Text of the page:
Editors are to press the Government to think again about controversial plans to curb Freedom of Information laws.
Constitutional Affairs Minister Lord Falconer dismayed journalists on Monday by announcing changes which will make it easier to civil servants to block requests for sensitive or embarrassing information.
Society of Editors executive director Bob Satchwell (pictured), will express journalists' concerns next week when he meet Constitutional Affairs minister Baroness Ashton, who is the minister responsible for the FoI Act.
Baroness Ashton is convening a meeting of the FoI Users' Group, a committee set up to advise the Government on the operation of the new laws.
At present, requests for information are normally free. But public bodies can reject requests if the cost of compiling a response would be more than £600 for central government or £450 for other bodies, including local councils.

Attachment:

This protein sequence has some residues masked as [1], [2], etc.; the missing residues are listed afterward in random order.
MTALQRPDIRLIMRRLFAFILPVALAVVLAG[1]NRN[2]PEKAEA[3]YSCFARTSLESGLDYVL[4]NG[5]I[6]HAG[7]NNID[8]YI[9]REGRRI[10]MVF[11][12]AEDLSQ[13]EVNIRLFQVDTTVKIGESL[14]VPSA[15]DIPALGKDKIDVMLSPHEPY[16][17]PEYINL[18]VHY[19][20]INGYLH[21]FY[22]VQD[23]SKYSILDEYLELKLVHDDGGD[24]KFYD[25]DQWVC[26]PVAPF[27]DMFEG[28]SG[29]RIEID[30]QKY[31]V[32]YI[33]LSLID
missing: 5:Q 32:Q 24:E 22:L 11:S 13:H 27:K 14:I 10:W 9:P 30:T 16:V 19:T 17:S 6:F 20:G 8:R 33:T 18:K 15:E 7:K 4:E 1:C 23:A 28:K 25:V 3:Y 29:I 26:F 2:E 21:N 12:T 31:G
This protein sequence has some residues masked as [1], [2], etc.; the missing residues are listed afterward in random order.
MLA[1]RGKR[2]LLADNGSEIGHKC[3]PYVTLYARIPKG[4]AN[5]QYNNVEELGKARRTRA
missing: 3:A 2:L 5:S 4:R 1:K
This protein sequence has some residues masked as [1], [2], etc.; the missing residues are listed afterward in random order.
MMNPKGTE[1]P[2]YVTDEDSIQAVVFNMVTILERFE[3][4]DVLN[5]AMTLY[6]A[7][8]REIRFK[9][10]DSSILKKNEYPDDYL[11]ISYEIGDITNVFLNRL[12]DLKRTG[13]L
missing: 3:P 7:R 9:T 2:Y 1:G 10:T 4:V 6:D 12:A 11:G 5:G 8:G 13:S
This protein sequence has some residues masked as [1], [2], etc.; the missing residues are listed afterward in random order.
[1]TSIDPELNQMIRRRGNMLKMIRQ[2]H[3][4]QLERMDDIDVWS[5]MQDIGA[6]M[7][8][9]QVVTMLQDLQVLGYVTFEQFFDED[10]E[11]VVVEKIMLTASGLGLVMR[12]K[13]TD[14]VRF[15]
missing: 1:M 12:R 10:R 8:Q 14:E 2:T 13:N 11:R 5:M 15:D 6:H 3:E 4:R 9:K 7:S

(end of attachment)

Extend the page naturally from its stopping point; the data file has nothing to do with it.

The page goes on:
Lord Falconer announced that civil servants and town hall officials’ reading time, consideration time and consultation time will now be included when calculating the cost of a request.
Another proposal will allow public bodies to treat multiple, unrelated requests from a single organisation as if it were a single request.
Satchwell told Press Gazette: “This is against the spirit of the FoI Act. If the Government really favoured freedom of information they would abolish all charges.
“It is a legitimate use of public time and money to give the public what after all is their information. These are the concerns that I will raise with the minister when I meet her next week."